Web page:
PFS works pretty much the same in the context of VPN client-server communications and occurs during the handshake process. In other words, when your device and the VPN server negotiate the details and parameters of the connection.
What Are the Benefits of a PFS VPN?
There are several reasons why using a PFS VPN is a good idea. Here they are:
#1 Websites Don’t Always Use PFS
We’ve mentioned that HTTPS websites may use Diffie-Hellman for key exchanges, but this isn’t always the case. Another popular key exchange algorithm is RSA – and while it’s pretty secure, it doesn’t support PFS. In fact, RSA is often paired up with DHE or its faster, Elliptic Curve variant (ECDHE) for this very reason.
#2 Damage Control in Case of a Breach
As you may have gathered from the unlucky pirate’s tale, PFS offers a great deal of security in the event of a breach. It’s already difficult enough to obtain the “master key” to a system without running into more locks. Even if a hacker gets their hands on a session key as well, only a very small portion of your data is exposed.
Moreover, cyber criminals usually go for easier targets. The amount of work they’d have to put in for such a job probably wouldn’t be worth the payout.
#3 Great Against Mass Surveillance
It’s also a great deterrent against mass surveillance if each mini session needs to be decrypted before the NSA and co. gain access to your communications.
Although to be fair, spy agencies can collect, store, and process data at ridiculous levels. They’re just waiting for an exploit like Heartbleed to come along and deal with PFS encryption more easily.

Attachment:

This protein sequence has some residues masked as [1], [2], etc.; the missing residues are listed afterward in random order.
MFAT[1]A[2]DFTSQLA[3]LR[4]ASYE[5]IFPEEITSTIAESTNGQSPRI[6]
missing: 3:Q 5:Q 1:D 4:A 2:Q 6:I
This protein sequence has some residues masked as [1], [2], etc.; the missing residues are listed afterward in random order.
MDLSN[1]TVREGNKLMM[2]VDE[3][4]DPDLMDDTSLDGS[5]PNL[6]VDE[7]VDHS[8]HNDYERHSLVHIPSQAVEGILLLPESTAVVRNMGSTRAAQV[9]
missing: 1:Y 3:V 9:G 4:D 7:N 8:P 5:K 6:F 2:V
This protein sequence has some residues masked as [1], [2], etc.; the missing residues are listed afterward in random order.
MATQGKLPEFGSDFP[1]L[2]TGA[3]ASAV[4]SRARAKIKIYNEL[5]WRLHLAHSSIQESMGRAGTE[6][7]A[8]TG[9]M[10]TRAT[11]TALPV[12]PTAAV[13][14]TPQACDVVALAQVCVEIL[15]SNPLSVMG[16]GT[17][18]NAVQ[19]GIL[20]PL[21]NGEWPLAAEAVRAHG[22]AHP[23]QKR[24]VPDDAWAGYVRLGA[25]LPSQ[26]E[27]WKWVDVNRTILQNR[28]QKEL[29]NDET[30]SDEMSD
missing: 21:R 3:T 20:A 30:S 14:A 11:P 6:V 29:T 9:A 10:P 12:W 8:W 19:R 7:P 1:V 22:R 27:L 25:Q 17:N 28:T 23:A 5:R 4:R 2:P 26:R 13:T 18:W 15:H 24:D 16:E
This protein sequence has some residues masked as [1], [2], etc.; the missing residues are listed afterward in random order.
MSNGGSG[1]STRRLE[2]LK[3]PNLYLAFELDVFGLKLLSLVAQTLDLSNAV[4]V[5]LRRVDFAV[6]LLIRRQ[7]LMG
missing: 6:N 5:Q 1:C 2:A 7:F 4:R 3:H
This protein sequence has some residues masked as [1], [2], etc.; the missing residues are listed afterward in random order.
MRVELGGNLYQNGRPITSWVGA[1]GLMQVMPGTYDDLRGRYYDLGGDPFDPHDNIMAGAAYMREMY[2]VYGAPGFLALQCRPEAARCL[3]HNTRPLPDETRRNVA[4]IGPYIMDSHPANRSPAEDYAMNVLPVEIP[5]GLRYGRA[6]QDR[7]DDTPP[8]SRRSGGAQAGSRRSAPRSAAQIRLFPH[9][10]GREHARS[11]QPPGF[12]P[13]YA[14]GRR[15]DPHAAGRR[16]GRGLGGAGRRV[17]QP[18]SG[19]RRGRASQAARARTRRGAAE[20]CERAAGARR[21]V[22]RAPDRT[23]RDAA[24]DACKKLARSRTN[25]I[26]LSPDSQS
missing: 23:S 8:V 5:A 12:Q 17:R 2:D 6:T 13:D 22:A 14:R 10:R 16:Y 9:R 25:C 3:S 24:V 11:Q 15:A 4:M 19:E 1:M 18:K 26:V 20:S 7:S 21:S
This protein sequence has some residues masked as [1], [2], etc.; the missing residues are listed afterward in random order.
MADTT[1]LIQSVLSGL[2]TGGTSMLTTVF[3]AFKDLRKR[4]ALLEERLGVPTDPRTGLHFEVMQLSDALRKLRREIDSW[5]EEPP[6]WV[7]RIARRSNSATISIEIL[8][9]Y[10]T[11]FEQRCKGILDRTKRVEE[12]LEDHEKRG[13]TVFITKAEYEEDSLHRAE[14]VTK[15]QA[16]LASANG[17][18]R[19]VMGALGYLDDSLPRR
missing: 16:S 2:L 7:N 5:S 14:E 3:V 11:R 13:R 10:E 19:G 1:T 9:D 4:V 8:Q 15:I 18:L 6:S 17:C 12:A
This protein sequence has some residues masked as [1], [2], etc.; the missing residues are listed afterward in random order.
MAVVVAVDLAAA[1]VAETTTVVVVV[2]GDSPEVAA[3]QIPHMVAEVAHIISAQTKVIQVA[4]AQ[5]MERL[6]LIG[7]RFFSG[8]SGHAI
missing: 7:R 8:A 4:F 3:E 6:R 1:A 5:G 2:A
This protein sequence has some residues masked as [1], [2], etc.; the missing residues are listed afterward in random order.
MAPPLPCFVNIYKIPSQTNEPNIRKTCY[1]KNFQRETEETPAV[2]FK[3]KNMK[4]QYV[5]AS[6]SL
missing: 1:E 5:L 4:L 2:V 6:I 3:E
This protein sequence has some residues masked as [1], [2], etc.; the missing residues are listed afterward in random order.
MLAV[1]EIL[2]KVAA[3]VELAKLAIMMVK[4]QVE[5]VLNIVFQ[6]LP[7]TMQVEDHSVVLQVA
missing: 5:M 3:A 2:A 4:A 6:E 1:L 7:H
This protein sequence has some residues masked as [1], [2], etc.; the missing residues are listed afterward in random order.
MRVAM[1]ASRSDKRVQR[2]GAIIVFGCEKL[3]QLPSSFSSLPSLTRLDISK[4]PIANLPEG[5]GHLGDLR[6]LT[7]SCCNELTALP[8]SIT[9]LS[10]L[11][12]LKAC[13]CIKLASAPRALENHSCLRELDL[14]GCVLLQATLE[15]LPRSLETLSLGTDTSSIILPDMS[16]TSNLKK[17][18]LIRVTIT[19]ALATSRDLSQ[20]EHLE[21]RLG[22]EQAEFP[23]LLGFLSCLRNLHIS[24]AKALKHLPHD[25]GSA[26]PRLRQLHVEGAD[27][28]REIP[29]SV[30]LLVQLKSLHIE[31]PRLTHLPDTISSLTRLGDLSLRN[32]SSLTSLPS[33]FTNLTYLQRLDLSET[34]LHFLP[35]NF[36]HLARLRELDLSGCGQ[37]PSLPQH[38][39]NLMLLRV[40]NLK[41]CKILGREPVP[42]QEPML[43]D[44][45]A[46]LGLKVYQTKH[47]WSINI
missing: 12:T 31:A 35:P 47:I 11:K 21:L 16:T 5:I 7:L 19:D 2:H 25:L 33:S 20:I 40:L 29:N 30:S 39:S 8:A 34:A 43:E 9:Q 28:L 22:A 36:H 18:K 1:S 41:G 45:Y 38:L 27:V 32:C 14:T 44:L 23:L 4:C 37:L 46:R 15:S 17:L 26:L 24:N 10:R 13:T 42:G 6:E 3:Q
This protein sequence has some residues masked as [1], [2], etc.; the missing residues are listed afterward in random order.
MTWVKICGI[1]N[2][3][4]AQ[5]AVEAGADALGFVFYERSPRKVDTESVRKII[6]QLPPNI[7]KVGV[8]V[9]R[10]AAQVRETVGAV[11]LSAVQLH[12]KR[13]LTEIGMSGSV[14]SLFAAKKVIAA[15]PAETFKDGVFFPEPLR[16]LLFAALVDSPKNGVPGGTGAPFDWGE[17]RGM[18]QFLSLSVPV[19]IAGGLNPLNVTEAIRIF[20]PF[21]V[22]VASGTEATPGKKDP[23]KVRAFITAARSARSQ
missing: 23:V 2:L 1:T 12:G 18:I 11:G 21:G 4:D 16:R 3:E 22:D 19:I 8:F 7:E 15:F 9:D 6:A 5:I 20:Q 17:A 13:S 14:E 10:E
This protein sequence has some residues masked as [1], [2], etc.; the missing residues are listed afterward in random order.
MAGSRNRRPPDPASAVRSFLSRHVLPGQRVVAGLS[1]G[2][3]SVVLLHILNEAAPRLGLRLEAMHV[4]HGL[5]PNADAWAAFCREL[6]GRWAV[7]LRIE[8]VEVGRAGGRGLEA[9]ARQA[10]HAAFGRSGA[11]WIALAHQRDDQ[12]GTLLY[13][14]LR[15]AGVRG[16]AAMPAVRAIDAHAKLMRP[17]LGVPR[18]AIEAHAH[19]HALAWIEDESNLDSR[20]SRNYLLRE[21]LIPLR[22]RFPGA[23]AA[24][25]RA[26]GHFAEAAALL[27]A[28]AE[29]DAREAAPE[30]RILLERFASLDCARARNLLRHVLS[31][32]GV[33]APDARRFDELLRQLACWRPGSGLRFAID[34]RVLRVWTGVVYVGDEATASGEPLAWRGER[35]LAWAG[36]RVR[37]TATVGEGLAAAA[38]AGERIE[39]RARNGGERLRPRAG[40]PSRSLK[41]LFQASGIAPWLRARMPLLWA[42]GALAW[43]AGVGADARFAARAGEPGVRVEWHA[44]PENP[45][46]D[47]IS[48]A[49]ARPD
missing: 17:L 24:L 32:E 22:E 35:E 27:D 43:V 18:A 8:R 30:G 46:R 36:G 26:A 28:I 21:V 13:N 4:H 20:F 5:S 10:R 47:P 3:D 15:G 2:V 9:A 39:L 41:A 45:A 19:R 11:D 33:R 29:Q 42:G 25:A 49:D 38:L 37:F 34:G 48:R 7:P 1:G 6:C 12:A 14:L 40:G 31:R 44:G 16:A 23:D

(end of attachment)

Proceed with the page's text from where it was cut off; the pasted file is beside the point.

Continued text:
Naturally, this shouldn’t dissuade anybody from using PFS. It’s like not locking the door to your house because lock-picks exist.
VPN Providers with Perfect Forward Secrecy
Quite a few providers offer PFS. If a VPN is configured with one of these following encryption protocols, then it’s quite likely to have PFS (but again – not a guarantee):
- IKEv2/ IPSec
- L2TP/ IPSec
The provider’s FAQ should mention whether they implement the feature. Look for mentions of Diffie-Hellman, perfect forward secrecy, or acronyms like DH, DHE, ECDHE. Alternatively, you can ask a VPN customer support rep. In fact, it may be a good idea to do so in case they offer PFS, but it isn’t enabled in their app by default.
Otherwise, here are a few of them that stand out.
An industry titan with over a decade of experience under their belt and a consistent list-topper due to the sheer amount of features they implement in their software. Unsurprisingly, their app features PFS. According to one of their blog posts:
Each ExpressVPN connection uses a different key […] Dynamic encryption keys are purged or regenerated after a connection is terminated or every 60 minutes to protect long-lived connections.
The usual runner-up on top VPN lists, NordVPN, offers a more in-depth look at their encryption protocols in the support section on their website. Here’s the gist of it, so you don’t get lost in the acronym soup: